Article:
Chicken Paprikash – Kuře na paprice

IMG_8424

Ingredients:

Serves: 6
Prep: 15 min.
Cook: 1 hr.
Total: 1 hr. 15 min.

6 chicken drumsticks
1/2 onion
1/4 cup oil
2 Tbs Hungarian paprika
7 cups water
1 Tbs salt
2 cups (16fl.oz) half and half (half and half is made of milk and whipping cream so you can substitute with 1 cup milk and 1 cup whipping cream)
3/4 cup flour
1 tsp sugar

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47 comments
  1. Hello Kristyna!

    I would love to do this recipe, but can’t find half & half in my part of my country. I think I’ll substitute it either with 5% or 15% light cooking cream.

    By the way, we are going back to Czech Republic for the 4th time in 5 years 😉 I always find an excuse to go back, like “Oh, I found cheap tickets to go to Germany, but we will arrive in Prague!”). Also, I want to practice my Czech words/sentences and someday speak this wonderful language. We will arrive in Prague, then go to Karlstejn (day trip), Cesky Krumlov, Ceske Budejovice, Tabor, Trebon, …Do you have any favorite towns/cities in Bohemia ? We will stay close to the German border since we will be heading off for Nuremberg/Rothenburg afterwards.

    We’ve already been to Plzen, Kutna Hora, Hradec Kralove, Brno, Olomouc and, of course, Prague.

    I will let you know how the recipe works with whatever cream I will choose to use this weekend 😉

    Julie

    1. Hi Julie,
      Wow that is so great you are going back to Czech. I hope we can go soon as well. You have seen some amazing places. And you will see some more this trip. Since I am from Brno I am more familiar with Moravia region. I would recommend seeing Hluboka nad Vltavou castle. It is so pretty. And you will LOVE Karlstejn.
      For your question. Half and half here represents half a milk and half a whipping cream. So you can use for this recipe one cup milk and one cup whipping cream. Good luck and let me know how you like it. 🙂

  2. Hi Christina! I tried this recipe, I substituted half&half with what you suggested, used some regular sweet paprica because I couldn’t come up with hungarian one and I followed your intructions religiously! The soup turned out to be super fluffy, like foam and the chicken tasted marvelous! I tried to make some potato gnocchi too and I couldn’t quite figure out how they could complement the dish, but as soon as I dipped one into the soup, I literally WORSHIPPED YOU!! Keep on the good work, I’m looking forward to hearing more of you! Take care! 🙂 x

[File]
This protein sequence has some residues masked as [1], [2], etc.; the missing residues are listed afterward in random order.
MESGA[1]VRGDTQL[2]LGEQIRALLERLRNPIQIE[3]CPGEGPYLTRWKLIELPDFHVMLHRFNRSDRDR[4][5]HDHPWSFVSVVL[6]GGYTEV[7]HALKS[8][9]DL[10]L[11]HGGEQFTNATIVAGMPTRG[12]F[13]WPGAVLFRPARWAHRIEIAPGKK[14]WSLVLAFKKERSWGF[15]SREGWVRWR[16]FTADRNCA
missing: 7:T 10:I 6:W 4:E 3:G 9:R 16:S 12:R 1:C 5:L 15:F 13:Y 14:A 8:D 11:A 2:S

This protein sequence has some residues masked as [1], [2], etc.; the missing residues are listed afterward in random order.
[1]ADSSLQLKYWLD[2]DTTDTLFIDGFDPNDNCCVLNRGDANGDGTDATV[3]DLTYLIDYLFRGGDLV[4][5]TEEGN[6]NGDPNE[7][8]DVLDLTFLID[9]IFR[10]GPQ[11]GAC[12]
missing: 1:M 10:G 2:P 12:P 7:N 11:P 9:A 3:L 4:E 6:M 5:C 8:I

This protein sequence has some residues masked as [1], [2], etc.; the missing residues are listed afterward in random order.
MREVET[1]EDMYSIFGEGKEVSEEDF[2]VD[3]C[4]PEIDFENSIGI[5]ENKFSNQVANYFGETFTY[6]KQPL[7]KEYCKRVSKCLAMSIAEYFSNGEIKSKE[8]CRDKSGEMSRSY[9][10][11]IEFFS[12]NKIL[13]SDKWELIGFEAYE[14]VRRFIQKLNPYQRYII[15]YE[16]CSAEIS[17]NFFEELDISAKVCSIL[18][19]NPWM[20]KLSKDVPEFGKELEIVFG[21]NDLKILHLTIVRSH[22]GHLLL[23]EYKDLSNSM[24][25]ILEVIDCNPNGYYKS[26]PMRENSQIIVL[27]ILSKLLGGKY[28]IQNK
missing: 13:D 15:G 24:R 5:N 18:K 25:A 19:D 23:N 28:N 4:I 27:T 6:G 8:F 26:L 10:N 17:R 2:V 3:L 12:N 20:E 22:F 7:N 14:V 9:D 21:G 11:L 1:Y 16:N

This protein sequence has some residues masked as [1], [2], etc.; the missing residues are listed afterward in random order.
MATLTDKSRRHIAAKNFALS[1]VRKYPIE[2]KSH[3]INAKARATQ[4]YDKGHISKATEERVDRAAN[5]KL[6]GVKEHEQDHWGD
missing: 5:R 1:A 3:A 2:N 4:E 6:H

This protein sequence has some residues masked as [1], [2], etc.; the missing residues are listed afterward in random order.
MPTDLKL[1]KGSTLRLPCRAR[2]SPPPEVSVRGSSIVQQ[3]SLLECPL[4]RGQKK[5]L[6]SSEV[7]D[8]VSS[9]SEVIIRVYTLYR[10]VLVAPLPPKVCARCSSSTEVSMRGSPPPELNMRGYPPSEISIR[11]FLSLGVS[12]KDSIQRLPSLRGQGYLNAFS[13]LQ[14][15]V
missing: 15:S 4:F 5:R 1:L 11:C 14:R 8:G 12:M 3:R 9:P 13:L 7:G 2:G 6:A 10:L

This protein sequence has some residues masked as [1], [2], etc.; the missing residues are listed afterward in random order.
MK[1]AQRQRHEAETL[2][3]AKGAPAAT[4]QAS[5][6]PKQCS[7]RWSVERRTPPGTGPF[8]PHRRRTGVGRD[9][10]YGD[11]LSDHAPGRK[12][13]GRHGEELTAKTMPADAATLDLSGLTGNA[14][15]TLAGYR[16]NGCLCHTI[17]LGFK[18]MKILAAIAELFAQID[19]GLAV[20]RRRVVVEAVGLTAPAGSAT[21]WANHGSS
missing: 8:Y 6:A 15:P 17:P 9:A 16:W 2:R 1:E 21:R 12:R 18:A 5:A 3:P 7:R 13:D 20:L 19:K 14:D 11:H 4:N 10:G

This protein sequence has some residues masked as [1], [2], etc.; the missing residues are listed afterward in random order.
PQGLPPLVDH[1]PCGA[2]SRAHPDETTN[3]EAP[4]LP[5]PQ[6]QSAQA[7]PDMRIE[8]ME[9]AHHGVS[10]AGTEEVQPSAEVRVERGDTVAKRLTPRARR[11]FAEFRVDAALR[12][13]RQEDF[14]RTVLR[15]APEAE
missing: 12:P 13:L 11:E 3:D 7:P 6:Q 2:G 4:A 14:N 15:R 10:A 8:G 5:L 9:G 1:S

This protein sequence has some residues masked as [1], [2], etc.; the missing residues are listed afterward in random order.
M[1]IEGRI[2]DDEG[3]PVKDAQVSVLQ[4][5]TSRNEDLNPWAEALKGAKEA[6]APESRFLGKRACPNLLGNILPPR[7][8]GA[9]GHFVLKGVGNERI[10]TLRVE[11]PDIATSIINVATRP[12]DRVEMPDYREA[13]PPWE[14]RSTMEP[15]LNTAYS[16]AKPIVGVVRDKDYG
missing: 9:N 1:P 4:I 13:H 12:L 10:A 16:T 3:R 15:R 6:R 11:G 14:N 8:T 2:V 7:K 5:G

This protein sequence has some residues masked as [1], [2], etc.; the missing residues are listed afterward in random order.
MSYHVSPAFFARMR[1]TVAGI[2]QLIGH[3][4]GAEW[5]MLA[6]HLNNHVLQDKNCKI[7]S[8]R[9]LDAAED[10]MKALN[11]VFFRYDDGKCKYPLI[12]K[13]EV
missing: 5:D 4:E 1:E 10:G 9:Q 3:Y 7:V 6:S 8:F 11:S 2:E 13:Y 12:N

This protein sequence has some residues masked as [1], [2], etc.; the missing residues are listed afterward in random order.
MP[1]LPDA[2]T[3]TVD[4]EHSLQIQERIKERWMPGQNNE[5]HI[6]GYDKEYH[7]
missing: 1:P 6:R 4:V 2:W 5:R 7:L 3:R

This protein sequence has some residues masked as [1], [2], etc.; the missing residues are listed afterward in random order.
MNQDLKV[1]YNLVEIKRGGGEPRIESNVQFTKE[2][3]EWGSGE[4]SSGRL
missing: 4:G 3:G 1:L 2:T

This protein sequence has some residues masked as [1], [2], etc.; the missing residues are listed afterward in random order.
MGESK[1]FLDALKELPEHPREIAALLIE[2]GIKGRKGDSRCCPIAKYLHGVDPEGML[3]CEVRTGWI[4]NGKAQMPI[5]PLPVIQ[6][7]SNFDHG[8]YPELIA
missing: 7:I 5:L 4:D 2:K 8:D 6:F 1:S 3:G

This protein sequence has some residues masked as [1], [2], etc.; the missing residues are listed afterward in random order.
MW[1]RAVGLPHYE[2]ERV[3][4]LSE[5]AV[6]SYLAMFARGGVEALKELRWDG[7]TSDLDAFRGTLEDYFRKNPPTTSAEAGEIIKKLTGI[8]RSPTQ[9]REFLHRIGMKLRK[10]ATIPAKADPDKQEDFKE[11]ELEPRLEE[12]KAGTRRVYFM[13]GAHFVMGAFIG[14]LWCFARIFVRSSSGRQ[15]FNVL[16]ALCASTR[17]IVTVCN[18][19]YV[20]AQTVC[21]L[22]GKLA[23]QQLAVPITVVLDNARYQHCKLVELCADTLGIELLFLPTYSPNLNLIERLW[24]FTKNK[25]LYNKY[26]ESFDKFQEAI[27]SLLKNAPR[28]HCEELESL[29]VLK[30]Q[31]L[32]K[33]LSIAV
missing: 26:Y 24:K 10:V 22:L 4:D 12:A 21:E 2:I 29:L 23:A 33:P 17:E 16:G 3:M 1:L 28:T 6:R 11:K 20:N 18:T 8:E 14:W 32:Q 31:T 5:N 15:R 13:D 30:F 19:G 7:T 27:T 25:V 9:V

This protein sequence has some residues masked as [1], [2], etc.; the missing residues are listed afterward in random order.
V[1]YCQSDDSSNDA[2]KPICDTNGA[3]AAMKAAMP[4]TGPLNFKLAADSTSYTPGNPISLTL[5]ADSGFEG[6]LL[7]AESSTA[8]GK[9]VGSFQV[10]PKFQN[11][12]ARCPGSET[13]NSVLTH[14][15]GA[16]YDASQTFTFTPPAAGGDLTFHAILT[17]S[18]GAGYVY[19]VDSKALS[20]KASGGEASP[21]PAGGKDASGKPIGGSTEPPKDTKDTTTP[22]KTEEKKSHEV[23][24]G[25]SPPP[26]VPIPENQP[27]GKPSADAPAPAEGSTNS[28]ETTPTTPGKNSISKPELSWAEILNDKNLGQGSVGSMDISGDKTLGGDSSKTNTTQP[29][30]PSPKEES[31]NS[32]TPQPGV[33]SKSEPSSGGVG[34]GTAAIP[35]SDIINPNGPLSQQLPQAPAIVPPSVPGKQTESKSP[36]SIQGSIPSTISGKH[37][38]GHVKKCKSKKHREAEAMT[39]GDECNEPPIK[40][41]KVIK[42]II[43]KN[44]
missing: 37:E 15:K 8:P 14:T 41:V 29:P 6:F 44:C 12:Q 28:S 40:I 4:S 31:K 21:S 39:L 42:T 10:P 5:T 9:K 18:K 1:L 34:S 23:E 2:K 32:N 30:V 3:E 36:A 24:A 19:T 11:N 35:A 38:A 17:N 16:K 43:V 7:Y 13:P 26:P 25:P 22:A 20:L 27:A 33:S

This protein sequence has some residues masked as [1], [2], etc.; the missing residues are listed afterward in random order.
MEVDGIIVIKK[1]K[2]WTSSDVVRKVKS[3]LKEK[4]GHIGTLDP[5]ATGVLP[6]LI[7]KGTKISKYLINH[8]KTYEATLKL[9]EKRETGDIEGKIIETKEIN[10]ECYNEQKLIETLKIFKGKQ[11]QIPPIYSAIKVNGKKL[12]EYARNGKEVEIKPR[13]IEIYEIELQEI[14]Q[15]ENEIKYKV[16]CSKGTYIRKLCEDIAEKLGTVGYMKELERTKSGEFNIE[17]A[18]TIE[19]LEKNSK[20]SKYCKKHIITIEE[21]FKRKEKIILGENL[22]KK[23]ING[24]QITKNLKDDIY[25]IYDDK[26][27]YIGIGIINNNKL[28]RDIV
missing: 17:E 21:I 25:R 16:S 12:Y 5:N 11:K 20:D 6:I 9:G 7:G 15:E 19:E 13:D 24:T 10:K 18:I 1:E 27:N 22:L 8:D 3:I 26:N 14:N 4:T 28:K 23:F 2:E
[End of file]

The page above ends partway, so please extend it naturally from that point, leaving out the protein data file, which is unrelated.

1. You made us laugh out loud. 😀 Thank you for your great comment! Regular sweet paprika is also perfect. Just stay away from the smoked one. Smoked paprika just taste very different. I am telling you those gnocchi are amazing with this dish. 🙂 xx

  3. Tried it today! My daughter LOVES it! Thanks for the recipe!

    1. I am glad you enjoyed it. 🙂

  4. I finally made the kure na paprice last week. I was all out of hungarian paprika (there is only one brand I trust and love!), I had to go to Montreal to get some (8 hour-drive from where we live).

    I made it with half heavy cream/half milk. It was delicious, the sauce was creamy, silky and felt almost like a cloud (if that makes sense!).

    Thanks for another great recipe. We are never disappointed when I cook your recipes!

    Julie

    1. Wow Julie, that is a dedication. 🙂 Is it expensive to have amazon to ship it to Canada? I wonder if that would be cheaper than driving so far. Thank you for all your nice comments. I truly treasure each one of them.

      1. I tried to order the paprika from Amazon.com, via your store, but I couldn’t place the order since I live in Canada. I think there are restrictions when it comes to food items…I also tried the “Better than bouillon”, didn’t work either!

        Don’t worry, my parents live there so I got to see them at the same time 😉

        1. Hm, that is strange, but they probably have those limits for sending food out of USA. That is great that you got to see your parents. That works. 🙂

  5. I just made this exactly how you show it and it was perfect…love it

    1. I am glad to hear. 🙂

  6. Thanks a dik for this site! You are great! When my mom passed away i was so sad she never taught me how to cook czech but thanks to you i could do this!!

    1. I am sorry about your mom Kat. But it makes me so happy to know that what I am doing brings smiles and memories. Thank you for letting me know. 🙂